FOXBOROUGH, Mass. – The previous time Patriots quarterback Tom Brady opened a season at home against Kansas City in 2008, it ended with him limping off the field with a season-ending knee injury.
Now nine years removed from the most significant injury of his career, Brady said it is the furthest thing from his mind as New England prepares to host the Chiefs on Thursday night.
"Yeah, I didn't think about that," Brady said Monday. "Time flies."
What's also a distant memory is the unfamiliar situation he found himself in last season when he was forced to sit out the first four games of 2016 after accepting his four-game "Deflategate" punishment.
Brady brushed off that disappointment by capturing his fifth Super Bowl in February. Now he's happy just to be thinking about football and how to get the best of a Kansas City team that was the AFC's No. 2 seed in the playoffs last season.
It's a unique challenge for a Patriots offense that will have several new options for the 40-year-old quarterback to utilize as he tries to deal with a defense that ranked first in the NFL last season with 33 takeaways.
With minimal new film of Kansas City's starters to dissect at this point, Brady is expecting to see plenty of wrinkles from what he called an "explosive" unit.
One of the players he singled out was cornerback Marcus Peters. Peters tied for the NFL lead with eight interceptions during the 2015 regular season. He followed that up by tying for second in the league with six picks in 2016.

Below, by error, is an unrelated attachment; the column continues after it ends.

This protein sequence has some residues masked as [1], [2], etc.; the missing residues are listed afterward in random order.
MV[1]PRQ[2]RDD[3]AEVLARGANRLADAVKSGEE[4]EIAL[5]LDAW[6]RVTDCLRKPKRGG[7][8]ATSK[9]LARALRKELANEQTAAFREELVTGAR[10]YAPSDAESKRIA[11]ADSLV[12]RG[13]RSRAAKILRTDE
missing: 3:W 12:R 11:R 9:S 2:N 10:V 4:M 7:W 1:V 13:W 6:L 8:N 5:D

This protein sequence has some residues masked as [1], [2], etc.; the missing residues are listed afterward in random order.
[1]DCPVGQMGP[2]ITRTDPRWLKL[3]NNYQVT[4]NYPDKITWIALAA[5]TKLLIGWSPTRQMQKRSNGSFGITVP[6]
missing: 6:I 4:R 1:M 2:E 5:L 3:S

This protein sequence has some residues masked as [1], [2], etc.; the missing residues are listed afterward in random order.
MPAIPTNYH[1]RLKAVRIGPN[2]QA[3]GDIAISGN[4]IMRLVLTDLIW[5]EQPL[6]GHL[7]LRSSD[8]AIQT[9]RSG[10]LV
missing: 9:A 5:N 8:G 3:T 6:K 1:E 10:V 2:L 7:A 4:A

Brady also is expecting to be challenged by safety Eric Berry and the active linebacker duo of Derrick Johnson and Justin Houston.
"They have playmakers," Brady said. "When they're roaming around, you can't just stare them down right where you want to throw the ball. It's always a little cat and mouse with safeties and cornerbacks. ... That's why they force that many turnovers."
But Chiefs defensive coordinator Bob Sutton said familiarity alone won't be enough to get Brady off his game.
"I don't know if it helps. You're aware of how good he is," Sutton said. "When you play (271) games, pass for 61,000 yards – or whatever he has – you're playing against a football player, a quarterback that's really talented, that has a great skillset – great command of his offense in all regards. It's just a huge challenge."
But even at 40, Brady said opening a season in prime time still offers the same excitement as it did early in his career.
"Everyone's pretty amped up for this one," he said. "It's been waiting a long time for this. ... It's a big game and it's an important one."